Since the 1930s, commercial motif emerged. Documentaries started to be produced in undivided Bengal from the first decade of the twentieth century; and most of them were produced by Hiralal Sen. After the partition of India in 1947, the first documentary produced in Pakistan was Birth of Pakistan (1948). H. Hassam produced the second documentary in the same year. In March 1948, Nazir Ahmad produced a documentary titled In Our Midst based on the Dhaka tour of the first Governor General of Pakistan, Mohammad Ali Jinnah. It can be said that this documentary is the first documentary in Bangladesh after the partition of India in 1947. This documentary film was produced without help of any film studio. Of the first part, the most important life-oriented documentary film Salamat was produced in 1954 by a camera, collected from London by Nazir Ahmed. Nazir Ahmad was at the same time its director, scenarist, dialogue writer and storywriter. Its music composer Abdul Ahad played an important role in its production. In it Iqbal Mirza with the help of Habib Barki took moving photography. The sufferings of the mason of Nazir Ahmad's house were at the background, and it was a document of the expansion of Dhaka, the provincial capital of Pakistan. There were two versions of it containing one and four thousand feet. It is known that Abdul Jabbar Khan produced a documentary on flood in the same decade. A documentary titled Wheel was produced in 1955, sponsored by the Government and based on Tejgaon Industrial Area of Dhaka. Another was produced on the natural scenery of Kaptai. In 1956, an advertisement film titled Bhool Kothai directed by Ramgupta was produced to circulate Oil-mill Brand Mustard Oil. In a number of documentaries produced during the Pakistan period, we find a representation of the people and nature of Bangladesh. Some of them are: City of Dhaka, Pakistan Panorama, Sermons in Brick, etc.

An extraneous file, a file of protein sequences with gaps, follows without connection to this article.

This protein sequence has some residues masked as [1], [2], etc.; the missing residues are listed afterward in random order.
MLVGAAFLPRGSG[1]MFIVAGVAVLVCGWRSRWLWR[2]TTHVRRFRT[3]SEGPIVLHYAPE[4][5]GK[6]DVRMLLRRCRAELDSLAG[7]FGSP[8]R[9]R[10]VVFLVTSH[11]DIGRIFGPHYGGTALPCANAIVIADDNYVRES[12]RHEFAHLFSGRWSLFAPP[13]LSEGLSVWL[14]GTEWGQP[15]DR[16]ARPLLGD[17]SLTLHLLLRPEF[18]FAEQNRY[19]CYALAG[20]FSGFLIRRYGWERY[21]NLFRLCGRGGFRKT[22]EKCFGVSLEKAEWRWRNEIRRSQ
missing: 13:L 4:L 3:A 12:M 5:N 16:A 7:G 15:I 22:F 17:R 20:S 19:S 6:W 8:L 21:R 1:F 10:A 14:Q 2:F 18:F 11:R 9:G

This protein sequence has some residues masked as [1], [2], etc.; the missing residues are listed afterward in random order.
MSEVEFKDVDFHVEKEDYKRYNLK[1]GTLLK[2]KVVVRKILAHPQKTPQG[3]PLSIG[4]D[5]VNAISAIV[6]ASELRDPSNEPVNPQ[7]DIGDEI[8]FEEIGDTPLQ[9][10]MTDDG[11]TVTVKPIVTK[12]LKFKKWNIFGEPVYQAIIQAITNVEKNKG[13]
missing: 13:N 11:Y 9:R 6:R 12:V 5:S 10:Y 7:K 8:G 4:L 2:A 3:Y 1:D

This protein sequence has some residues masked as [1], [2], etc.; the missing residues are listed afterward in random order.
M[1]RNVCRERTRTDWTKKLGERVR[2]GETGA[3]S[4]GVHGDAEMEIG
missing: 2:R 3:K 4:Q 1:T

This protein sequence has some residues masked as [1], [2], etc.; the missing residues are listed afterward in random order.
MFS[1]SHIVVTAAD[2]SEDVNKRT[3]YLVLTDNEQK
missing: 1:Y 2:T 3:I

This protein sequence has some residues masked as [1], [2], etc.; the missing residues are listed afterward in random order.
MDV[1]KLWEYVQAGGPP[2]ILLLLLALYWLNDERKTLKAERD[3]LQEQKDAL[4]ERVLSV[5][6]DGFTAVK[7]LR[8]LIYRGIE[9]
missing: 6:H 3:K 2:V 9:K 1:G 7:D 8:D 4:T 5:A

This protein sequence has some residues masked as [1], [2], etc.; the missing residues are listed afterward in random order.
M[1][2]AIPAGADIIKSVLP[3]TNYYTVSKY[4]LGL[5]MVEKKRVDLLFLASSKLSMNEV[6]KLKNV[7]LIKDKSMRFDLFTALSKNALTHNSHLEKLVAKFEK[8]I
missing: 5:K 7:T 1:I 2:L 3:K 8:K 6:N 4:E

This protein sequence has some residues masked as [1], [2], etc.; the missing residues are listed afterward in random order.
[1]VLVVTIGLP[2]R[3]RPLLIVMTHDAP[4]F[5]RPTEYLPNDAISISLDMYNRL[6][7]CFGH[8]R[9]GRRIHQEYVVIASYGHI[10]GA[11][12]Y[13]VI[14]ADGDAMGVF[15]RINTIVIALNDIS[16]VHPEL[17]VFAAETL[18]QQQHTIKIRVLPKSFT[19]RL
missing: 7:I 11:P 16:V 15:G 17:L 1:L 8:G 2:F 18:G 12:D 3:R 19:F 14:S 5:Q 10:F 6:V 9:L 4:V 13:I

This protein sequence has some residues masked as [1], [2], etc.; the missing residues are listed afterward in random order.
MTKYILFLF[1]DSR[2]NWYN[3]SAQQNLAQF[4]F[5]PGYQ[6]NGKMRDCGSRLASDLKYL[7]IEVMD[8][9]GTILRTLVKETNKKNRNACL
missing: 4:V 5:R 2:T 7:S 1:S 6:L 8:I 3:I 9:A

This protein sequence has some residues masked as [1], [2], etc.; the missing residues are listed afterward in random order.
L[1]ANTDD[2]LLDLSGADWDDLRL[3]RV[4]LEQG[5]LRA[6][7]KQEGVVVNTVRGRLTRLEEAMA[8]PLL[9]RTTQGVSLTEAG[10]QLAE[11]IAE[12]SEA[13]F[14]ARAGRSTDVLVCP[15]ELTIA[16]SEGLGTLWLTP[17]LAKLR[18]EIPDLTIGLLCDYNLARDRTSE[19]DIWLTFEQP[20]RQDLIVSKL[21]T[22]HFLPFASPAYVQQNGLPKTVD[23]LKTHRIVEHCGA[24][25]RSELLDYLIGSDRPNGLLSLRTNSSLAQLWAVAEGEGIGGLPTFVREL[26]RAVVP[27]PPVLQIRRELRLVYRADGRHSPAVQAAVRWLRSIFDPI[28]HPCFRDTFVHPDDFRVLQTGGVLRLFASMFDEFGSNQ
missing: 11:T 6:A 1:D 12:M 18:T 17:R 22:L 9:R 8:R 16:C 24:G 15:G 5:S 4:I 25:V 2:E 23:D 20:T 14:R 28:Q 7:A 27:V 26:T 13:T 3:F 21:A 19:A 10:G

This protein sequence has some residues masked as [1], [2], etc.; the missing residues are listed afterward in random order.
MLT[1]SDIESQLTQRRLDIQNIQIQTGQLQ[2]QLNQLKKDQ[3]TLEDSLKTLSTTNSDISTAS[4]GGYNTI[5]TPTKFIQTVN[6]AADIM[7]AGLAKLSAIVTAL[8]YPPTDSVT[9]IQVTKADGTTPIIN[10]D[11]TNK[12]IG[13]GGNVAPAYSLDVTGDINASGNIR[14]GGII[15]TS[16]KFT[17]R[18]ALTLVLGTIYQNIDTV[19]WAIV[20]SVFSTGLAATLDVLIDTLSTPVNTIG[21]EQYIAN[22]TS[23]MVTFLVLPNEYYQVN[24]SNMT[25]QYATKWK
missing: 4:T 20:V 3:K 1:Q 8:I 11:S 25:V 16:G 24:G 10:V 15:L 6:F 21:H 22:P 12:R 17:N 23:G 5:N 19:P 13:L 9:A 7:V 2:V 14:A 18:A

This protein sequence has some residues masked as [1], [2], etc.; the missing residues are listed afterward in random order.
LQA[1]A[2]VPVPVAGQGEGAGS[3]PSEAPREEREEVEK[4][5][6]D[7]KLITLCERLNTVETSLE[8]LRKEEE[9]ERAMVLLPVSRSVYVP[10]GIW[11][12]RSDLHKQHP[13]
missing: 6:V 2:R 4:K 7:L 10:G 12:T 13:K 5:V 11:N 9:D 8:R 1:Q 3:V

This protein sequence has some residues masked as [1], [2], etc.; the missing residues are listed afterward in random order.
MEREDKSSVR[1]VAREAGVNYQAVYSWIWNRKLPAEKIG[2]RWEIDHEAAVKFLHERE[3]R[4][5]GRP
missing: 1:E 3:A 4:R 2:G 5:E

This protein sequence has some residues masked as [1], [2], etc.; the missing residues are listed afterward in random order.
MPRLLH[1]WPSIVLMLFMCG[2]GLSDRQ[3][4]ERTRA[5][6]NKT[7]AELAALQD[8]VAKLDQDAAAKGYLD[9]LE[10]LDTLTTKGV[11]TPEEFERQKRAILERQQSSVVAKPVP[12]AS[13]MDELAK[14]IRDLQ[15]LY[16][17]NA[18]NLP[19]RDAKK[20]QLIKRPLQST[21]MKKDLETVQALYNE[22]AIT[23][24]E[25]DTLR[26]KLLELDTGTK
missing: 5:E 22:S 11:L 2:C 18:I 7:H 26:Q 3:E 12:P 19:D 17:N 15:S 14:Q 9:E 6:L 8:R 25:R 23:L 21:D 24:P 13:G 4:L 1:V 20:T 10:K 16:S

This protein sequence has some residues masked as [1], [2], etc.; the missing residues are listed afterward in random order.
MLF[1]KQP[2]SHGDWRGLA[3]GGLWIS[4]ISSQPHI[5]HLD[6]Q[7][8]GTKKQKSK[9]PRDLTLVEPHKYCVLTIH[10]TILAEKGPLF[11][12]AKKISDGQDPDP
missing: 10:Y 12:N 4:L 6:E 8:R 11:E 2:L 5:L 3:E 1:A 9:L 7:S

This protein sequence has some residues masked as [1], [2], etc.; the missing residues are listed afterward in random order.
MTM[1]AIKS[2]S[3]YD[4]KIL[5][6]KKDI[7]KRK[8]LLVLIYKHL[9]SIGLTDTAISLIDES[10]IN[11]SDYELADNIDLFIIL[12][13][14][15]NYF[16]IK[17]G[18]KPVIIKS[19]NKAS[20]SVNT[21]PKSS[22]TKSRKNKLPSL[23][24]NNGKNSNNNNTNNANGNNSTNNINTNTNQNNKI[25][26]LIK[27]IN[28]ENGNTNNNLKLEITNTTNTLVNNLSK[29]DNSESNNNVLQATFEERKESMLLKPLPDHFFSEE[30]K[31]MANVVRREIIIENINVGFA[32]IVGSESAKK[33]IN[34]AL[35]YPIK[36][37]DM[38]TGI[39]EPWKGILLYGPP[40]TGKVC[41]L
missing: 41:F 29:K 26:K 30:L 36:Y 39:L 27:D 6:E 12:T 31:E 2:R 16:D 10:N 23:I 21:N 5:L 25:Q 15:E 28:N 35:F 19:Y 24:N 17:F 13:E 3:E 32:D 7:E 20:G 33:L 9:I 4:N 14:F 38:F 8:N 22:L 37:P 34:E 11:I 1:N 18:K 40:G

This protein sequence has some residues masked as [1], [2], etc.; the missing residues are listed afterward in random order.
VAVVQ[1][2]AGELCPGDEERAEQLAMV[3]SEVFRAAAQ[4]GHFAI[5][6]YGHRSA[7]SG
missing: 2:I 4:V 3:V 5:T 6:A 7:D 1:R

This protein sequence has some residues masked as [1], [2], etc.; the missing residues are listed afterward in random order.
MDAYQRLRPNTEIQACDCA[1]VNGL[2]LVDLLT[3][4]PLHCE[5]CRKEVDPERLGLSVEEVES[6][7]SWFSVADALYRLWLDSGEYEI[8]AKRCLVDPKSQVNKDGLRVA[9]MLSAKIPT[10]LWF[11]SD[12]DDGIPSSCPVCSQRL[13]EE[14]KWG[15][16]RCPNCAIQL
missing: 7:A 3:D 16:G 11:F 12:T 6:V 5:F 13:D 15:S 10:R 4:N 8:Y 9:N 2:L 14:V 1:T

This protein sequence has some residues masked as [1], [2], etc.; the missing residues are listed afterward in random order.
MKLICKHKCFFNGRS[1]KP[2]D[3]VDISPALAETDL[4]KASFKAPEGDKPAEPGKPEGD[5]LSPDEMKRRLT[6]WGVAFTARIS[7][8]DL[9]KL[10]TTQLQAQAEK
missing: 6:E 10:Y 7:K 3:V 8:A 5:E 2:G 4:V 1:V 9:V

Sermons in Brick, produced on supporting the scenario of Rokeya Rahman Kabir and the use of Terracotta in the temple architecture under the direction of Syed Bazly Hossain, was an important documentary. It is worth mentioning that, this documentary earned an award in a film festival in Phnom Penh, the capital of Cambodia. One Acre of Land, produced by him, earned an award of Certificate of merit in the Kan film festival in 1958. Besides, Syed Bazly Hossain's documentaries like New Horizon, Symphony of Seansons and Let's Walk Together were highly appreciated. During the Pakistan period, documentaries were mainly produced by government's initiative and finance.

During the liberation war of 1971, a number of important documentaries were produced. Some of them are: Zahir Raihan's Stop Genocide, S. Suk Dev's Nine Months to Freedom, Alamgir Kabir's Liberation Fighters and Ek Shagorer Rokter Binimoye, Babul Chowdhury's Innocent Millions, Binoy Roy's Refugee '71, Robert Rogers' The Country Made for Disaster, Vania Keulay's Major Khaled's War, Nagisa Oshima's Joy Bangla and Rahman: The Father of Nation, H S Advani's, C S Kaul's, D S Siny's, Raghunath Seth's, Pandurang Rebhankor's, P N V Roa's, S T Barclay Hill's, Mushir Ahmad's and G R Thakur's Loot & Lust, and Brain Tager's Deadline Bangladesh. Tareque Masud and Katherine Masud produced Muktir Gan (song of freedom) based on selections from the American journalist Lear Lavin's documentary.

After 1971, documentary film production in Bangladesh took off. As a documentary like Chiravjib Bangabandhu was produced with the sponsorship of the government. There have been plenty of privately produced documentaries which deal with diverse subject matters, such as: empowerment of women, children's rights, local culture and tradition, liberation war, human rights, environment protection and other issues. Some documentary films of the independent Bangladesh are: M. Hamid's Latherism (1982/1986), Manzare Hasin, Tanvir Mokammel and Tareq Masud's Krishvagare Ekdin (1993), Manzare Hasan and Muhammad Jahangir's Rastar Shishu (1998), Faridur Rahman's Uttarer Adibasi (1999), Tareque and Katherine Masud's Muktir Katha (1999), Narir Katha (2000), Razia Kadir's Sundarbaner Lokaloye Dinratri (2000), Aminul Islam's Samta Brittanta (2000), Moinul Huda's Lokman O Tar Swapna Bastabota (2001), Yasmin Kabir's Swadhinata (2002), Babul Biswas' Mukti Sangrame Bangladesh (2004, serial parba) and Daktikit: Bangladesh (2006, the first documentary film on post-stamps), Ribon Khondakar's Begum (2005), Manzare Hasin's Smritir Thikana (2006), Fouzia Khan's Ghothito Hoi Shunye Milai (2007), Shahin Dil Reaz's Lohakhor (2007), Tanvir Mokammel's Swapnabhumi (2007). Nowadays, the government-sponsored documentaries are highly controlled and are marked more by political leanings than by artistic quality. As a genre of film, documentary film represents our life more realistically; and we should advance it with proper plans. In this respect, documentary films that are free from government control can play a significant role. [Khandakar Mahmudul Hasan]